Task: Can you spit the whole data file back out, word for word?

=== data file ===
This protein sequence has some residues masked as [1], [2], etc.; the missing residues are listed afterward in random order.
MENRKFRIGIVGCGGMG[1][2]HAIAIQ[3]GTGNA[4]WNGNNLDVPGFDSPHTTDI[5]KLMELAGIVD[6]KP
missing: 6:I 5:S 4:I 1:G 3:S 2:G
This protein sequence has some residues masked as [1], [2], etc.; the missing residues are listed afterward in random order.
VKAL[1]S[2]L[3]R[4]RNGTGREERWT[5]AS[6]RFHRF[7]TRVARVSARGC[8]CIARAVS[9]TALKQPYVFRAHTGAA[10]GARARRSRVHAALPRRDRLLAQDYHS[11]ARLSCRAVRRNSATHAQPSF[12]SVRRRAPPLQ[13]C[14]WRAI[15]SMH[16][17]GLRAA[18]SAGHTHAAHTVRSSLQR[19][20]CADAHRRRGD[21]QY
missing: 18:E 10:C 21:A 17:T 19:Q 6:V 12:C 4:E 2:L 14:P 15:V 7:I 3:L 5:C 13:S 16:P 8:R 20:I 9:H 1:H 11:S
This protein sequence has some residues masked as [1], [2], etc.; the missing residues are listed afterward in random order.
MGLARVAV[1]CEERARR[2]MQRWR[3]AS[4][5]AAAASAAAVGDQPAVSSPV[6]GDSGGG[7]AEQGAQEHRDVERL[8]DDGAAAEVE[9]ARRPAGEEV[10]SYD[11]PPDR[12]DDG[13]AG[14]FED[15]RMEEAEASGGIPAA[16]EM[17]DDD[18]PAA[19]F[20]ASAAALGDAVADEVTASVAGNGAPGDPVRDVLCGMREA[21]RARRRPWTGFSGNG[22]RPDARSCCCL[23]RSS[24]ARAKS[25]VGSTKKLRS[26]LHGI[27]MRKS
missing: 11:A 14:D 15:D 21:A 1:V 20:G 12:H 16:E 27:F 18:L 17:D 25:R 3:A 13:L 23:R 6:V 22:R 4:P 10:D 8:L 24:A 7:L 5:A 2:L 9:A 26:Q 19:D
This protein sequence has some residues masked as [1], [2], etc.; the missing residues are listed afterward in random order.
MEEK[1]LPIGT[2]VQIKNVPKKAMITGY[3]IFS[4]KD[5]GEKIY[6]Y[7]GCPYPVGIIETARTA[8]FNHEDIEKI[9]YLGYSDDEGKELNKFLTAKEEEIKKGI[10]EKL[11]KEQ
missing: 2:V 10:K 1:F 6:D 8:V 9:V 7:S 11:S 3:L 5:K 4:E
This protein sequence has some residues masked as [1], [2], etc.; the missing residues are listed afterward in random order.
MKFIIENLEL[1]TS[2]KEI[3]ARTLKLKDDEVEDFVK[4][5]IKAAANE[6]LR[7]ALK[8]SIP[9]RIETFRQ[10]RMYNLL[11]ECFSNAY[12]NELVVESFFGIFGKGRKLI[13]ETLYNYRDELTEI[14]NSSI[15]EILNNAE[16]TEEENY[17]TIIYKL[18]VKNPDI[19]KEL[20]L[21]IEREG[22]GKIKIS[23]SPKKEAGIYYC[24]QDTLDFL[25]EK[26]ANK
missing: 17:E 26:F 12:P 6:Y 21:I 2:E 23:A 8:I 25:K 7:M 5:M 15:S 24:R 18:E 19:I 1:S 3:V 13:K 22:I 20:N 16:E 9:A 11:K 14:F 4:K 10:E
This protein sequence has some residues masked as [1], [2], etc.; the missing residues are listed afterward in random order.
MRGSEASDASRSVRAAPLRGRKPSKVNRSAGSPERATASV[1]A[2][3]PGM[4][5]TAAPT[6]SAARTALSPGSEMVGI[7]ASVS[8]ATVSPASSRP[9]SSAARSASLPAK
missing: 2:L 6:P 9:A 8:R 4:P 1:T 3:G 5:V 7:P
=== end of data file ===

This protein sequence has some residues masked as [1], [2], etc.; the missing residues are listed afterward in random order.
MENRKFRIGIVGCGGMG[1][2]HAIAIQ[3]GTGNA[4]WNGNNLDVPGFDSPHTTDI[5]KLMELAGIVD[6]KP
missing: 6:I 5:S 4:I 1:G 3:S 2:G
This protein sequence has some residues masked as [1], [2], etc.; the missing residues are listed afterward in random order.
VKAL[1]S[2]L[3]R[4]RNGTGREERWT[5]AS[6]RFHRF[7]TRVARVSARGC[8]CIARAVS[9]TALKQPYVFRAHTGAA[10]GARARRSRVHAALPRRDRLLAQDYHS[11]ARLSCRAVRRNSATHAQPSF[12]SVRRRAPPLQ[13]C[14]WRAI[15]SMH[16][17]GLRAA[18]SAGHTHAAHTVRSSLQR[19][20]CADAHRRRGD[21]QY
missing: 18:E 10:C 21:A 17:T 19:Q 6:V 12:C 4:E 2:L 14:P 15:V 7:I 3:L 5:C 13:S 16:P 8:R 20:I 9:H 1:H 11:S
This protein sequence has some residues masked as [1], [2], etc.; the missing residues are listed afterward in random order.
MGLARVAV[1]CEERARR[2]MQRWR[3]AS[4][5]AAAASAAAVGDQPAVSSPV[6]GDSGGG[7]AEQGAQEHRDVERL[8]DDGAAAEVE[9]ARRPAGEEV[10]SYD[11]PPDR[12]DDG[13]AG[14]FED[15]RMEEAEASGGIPAA[16]EM[17]DDD[18]PAA[19]F[20]ASAAALGDAVADEVTASVAGNGAPGDPVRDVLCGMREA[21]RARRRPWTGFSGNG[22]RPDARSCCCL[23]RSS[24]ARAKS[25]VGSTKKLRS[26]LHGI[27]MRKS
missing: 11:A 14:D 15:D 21:A 1:V 20:G 12:H 16:E 27:F 18:L 17:D 25:R 3:A 13:L 23:R 6:V 22:R 4:P 10:D 8:L 24:A 7:L 5:A 2:L 9:A 26:Q 19:D
This protein sequence has some residues masked as [1], [2], etc.; the missing residues are listed afterward in random order.
MEEK[1]LPIGT[2]VQIKNVPKKAMITGY[3]IFS[4]KD[5]GEKIY[6]Y[7]GCPYPVGIIETARTA[8]FNHEDIEKI[9]YLGYSDDEGKELNKFLTAKEEEIKKGI[10]EKL[11]KEQ
missing: 2:V 10:K 1:F 6:D 8:V 9:V 7:S 11:S 3:L 5:K 4:E
This protein sequence has some residues masked as [1], [2], etc.; the missing residues are listed afterward in random order.
MKFIIENLEL[1]TS[2]KEI[3]ARTLKLKDDEVEDFVK[4][5]IKAAANE[6]LR[7]ALK[8]SIP[9]RIETFRQ[10]RMYNLL[11]ECFSNAY[12]NELVVESFFGIFGKGRKLI[13]ETLYNYRDELTEI[14]NSSI[15]EILNNAE[16]TEEENY[17]TIIYKL[18]VKNPDI[19]KEL[20]L[21]IEREG[22]GKIKIS[23]SPKKEAGIYYC[24]QDTLDFL[25]EK[26]ANK
missing: 17:E 26:F 12:P 6:Y 21:I 2:E 23:A 8:I 25:K 7:M 5:M 15:S 24:R 18:E 19:I 1:S 3:V 13:K 22:I 20:N 16:E 9:A 11:K 14:F 4:K 10:E
This protein sequence has some residues masked as [1], [2], etc.; the missing residues are listed afterward in random order.
MRGSEASDASRSVRAAPLRGRKPSKVNRSAGSPERATASV[1]A[2][3]PGM[4][5]TAAPT[6]SAARTALSPGSEMVGI[7]ASVS[8]ATVSPASSRP[9]SSAARSASLPAK
missing: 2:L 6:P 9:A 8:R 4:P 1:T 3:G 5:V 7:P